11. Method of ranking tinted ophthalmic lenses according to claim 10.
Description
CROSS-REFERENCE TO RELATED APPLICATIONS

This application claims the benefit of French Application No. 06 07323, filed Aug. 16, 2006, the content of which is hereby incorporated by reference in its entirety.

The present invention relates to a method of quantitatively evaluating a color filter. It may be applied, in particular, to evaluate a restitution of hues by a tinted ophthalmic lens.

Color filters are used in numerous applications, for example to attenuate an overly large luminous intensity or to increase an image contrast. In particular, tinted ophthalmic lenses, especially solar protection lenses, are color filters which are intended to be fitted into a spectacle frame.

Theoretically, a filter can exhibit a transmission spectrum which is substantially flat in the visible light interval 380 nm-780 nm (nanometer). It ought then not to modify the perception of hues of reference samples, between an observation of these samples through the filter and a direct observation of the same samples, that is to say without the filter. However, such a filter with flat spectrum is not achievable in practice, especially on account of spectral limitations of the dyes which are used to manufacture filters. Moreover, its grey appearance would be rather unaesthetic and rather unappealing for ophthalmic applications.

The transmission spectra in the visible light interval of the filters which are used in practice therefore exhibit variations. They are then liable to modify the perception of hues by an observer, between a direct observation of samples of these hues and an observation of them through the filter. For this reason, they are called color filters.

It is then necessary to quantitatively evaluate the restitution of hues by a color filter, especially in order to discriminate filters which would modify the perception of hues in an overly significant or even detrimental manner. Such a requirement exists most particularly in respect of ophthalmic lenses providing protection from the sun, which are used outdoors, that is to say under conditions where a natural rendition is desired for a large number of hues present in our environment.

Document EP 1,273,894 proposes a method of evaluating colors of filters, which is based on calculating chromatic deviations expressed in the CIELAB space, labelled by the axes L*, a*, b*, and defined by the Commission Internationale de l'Eclairage. The involvement of observers is then no longer necessary, for visually evaluating samples of hues viewed through the filters. However, the mode of evaluating the modification of the hues by each filter which is described in this document gives a poor account of the impression, for a human observer, of a rendition of hues which is natural.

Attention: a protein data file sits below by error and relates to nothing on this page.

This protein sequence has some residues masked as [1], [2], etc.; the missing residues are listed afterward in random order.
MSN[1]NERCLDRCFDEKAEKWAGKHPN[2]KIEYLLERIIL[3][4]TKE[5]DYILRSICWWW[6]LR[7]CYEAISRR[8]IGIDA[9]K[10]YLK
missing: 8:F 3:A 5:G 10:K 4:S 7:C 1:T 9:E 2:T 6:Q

An object of the present invention therefore consists in proposing a quantitative evaluation of a color filter, which does not have the drawbacks cited above.

To this end, the invention proposes a method which comprises the following steps:

    • /1/ measuring a transmission spectrum of a color filter over a visible light interval using a spectrophotometer;
    • /2/ obtaining, on the basis of the transmission spectrum of the filter and of a reflection spectrum of a reference hue sample, optical data which relate to a simulation of an observation of the hue sample through the filter;
    • /3/ introducing, into a numerical color appearance model, the optical data relating to the simulation of the observation of the hue sample through the filter, so as to obtain, for this sample, a value of at least one visual perceptive attribute; and
    • /4/ calculating a deviation between the perceptive attribute value which is obtained for the simulation of the observation of the hue sample through the filter and a value of the same perceptive attribute for the same sample when the latter is observed without the filter,

The deviation which is calculated in step /4/, between the perceptive attribute value which is obtained for the hue sample by simulating an observation of the latter through the filter and the value for an observation without the filter, constitutes an evaluation of the restitution of the hue of the reference sample by the color filter. Stated otherwise, this result of the evaluation characterizes the capacity of the filter to restore the hue in a natural manner, that is to say the impression of an observer to perceive the real hue through the filter.